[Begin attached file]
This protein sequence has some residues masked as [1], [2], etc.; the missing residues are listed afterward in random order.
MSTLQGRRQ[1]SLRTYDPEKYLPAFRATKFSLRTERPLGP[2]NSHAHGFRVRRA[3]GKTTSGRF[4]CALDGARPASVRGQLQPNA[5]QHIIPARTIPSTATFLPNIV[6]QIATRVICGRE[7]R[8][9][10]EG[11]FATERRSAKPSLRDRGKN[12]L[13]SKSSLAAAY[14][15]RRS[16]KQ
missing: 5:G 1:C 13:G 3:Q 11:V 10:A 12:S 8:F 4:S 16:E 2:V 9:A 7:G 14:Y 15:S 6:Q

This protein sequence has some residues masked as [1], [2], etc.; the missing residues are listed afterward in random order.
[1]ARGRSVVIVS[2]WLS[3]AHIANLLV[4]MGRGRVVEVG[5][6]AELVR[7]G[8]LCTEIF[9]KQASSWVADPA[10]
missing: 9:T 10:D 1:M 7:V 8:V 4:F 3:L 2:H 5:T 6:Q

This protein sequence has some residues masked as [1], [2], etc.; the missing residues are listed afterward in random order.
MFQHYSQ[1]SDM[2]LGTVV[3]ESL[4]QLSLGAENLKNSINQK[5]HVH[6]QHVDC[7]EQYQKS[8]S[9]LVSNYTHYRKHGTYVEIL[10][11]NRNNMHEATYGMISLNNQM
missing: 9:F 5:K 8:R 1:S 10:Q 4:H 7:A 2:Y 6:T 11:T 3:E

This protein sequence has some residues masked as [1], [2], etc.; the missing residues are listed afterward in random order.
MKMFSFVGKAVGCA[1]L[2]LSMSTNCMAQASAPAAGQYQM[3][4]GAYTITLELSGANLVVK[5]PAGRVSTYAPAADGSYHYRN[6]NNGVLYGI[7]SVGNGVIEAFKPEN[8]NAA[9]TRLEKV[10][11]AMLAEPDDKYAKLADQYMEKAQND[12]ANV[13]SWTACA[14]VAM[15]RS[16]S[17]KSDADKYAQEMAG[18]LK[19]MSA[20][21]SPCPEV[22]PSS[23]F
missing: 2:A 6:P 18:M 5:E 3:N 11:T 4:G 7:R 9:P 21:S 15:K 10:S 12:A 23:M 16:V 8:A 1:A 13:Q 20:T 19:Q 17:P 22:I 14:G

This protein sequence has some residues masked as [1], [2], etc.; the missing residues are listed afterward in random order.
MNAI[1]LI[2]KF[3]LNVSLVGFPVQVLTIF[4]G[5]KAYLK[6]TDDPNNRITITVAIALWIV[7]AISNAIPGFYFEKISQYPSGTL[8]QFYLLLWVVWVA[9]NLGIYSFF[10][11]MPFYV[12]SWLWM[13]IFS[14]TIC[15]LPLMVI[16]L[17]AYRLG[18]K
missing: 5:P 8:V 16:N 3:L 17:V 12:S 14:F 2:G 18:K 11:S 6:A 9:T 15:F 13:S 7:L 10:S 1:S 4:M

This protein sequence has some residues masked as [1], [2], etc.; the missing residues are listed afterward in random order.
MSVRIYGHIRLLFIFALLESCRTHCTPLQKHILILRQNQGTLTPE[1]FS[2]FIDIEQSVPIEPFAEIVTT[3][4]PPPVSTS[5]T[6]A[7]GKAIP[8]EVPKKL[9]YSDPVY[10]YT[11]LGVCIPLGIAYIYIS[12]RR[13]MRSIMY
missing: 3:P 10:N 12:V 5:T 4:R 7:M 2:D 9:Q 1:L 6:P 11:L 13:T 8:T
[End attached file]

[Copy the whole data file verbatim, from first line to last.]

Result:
This protein sequence has some residues masked as [1], [2], etc.; the missing residues are listed afterward in random order.
MSTLQGRRQ[1]SLRTYDPEKYLPAFRATKFSLRTERPLGP[2]NSHAHGFRVRRA[3]GKTTSGRF[4]CALDGARPASVRGQLQPNA[5]QHIIPARTIPSTATFLPNIV[6]QIATRVICGRE[7]R[8][9][10]EG[11]FATERRSAKPSLRDRGKN[12]L[13]SKSSLAAAY[14][15]RRS[16]KQ
missing: 5:G 1:C 13:G 3:Q 11:V 10:A 12:S 8:F 4:S 16:E 2:V 9:A 7:G 14:Y 15:S 6:Q

This protein sequence has some residues masked as [1], [2], etc.; the missing residues are listed afterward in random order.
[1]ARGRSVVIVS[2]WLS[3]AHIANLLV[4]MGRGRVVEVG[5][6]AELVR[7]G[8]LCTEIF[9]KQASSWVADPA[10]
missing: 9:T 10:D 1:M 7:V 8:V 4:F 3:L 2:H 5:T 6:Q

This protein sequence has some residues masked as [1], [2], etc.; the missing residues are listed afterward in random order.
MFQHYSQ[1]SDM[2]LGTVV[3]ESL[4]QLSLGAENLKNSINQK[5]HVH[6]QHVDC[7]EQYQKS[8]S[9]LVSNYTHYRKHGTYVEIL[10][11]NRNNMHEATYGMISLNNQM
missing: 9:F 5:K 8:R 1:S 10:Q 4:H 7:A 2:Y 6:T 11:T 3:E

This protein sequence has some residues masked as [1], [2], etc.; the missing residues are listed afterward in random order.
MKMFSFVGKAVGCA[1]L[2]LSMSTNCMAQASAPAAGQYQM[3][4]GAYTITLELSGANLVVK[5]PAGRVSTYAPAADGSYHYRN[6]NNGVLYGI[7]SVGNGVIEAFKPEN[8]NAA[9]TRLEKV[10][11]AMLAEPDDKYAKLADQYMEKAQND[12]ANV[13]SWTACA[14]VAM[15]RS[16]S[17]KSDADKYAQEMAG[18]LK[19]MSA[20][21]SPCPEV[22]PSS[23]F
missing: 2:A 6:P 18:M 5:E 3:N 11:T 4:G 7:R 9:P 21:S 15:K 10:S 12:A 23:M 16:V 8:A 1:A 13:Q 20:T 19:Q 17:P 22:I 14:G

This protein sequence has some residues masked as [1], [2], etc.; the missing residues are listed afterward in random order.
MNAI[1]LI[2]KF[3]LNVSLVGFPVQVLTIF[4]G[5]KAYLK[6]TDDPNNRITITVAIALWIV[7]AISNAIPGFYFEKISQYPSGTL[8]QFYLLLWVVWVA[9]NLGIYSFF[10][11]MPFYV[12]SWLWM[13]IFS[14]TIC[15]LPLMVI[16]L[17]AYRLG[18]K
missing: 5:P 8:V 16:N 3:L 17:V 12:S 14:F 2:G 18:K 11:S 6:A 9:T 15:F 13:S 7:L 10:S 1:S 4:M

This protein sequence has some residues masked as [1], [2], etc.; the missing residues are listed afterward in random order.
MSVRIYGHIRLLFIFALLESCRTHCTPLQKHILILRQNQGTLTPE[1]FS[2]FIDIEQSVPIEPFAEIVTT[3][4]PPPVSTS[5]T[6]A[7]GKAIP[8]EVPKKL[9]YSDPVY[10]YT[11]LGVCIPLGIAYIYIS[12]RR[13]MRSIMY
missing: 3:P 10:N 12:V 5:T 4:R 7:M 2:D 9:Q 1:L 6:P 11:L 13:T 8:T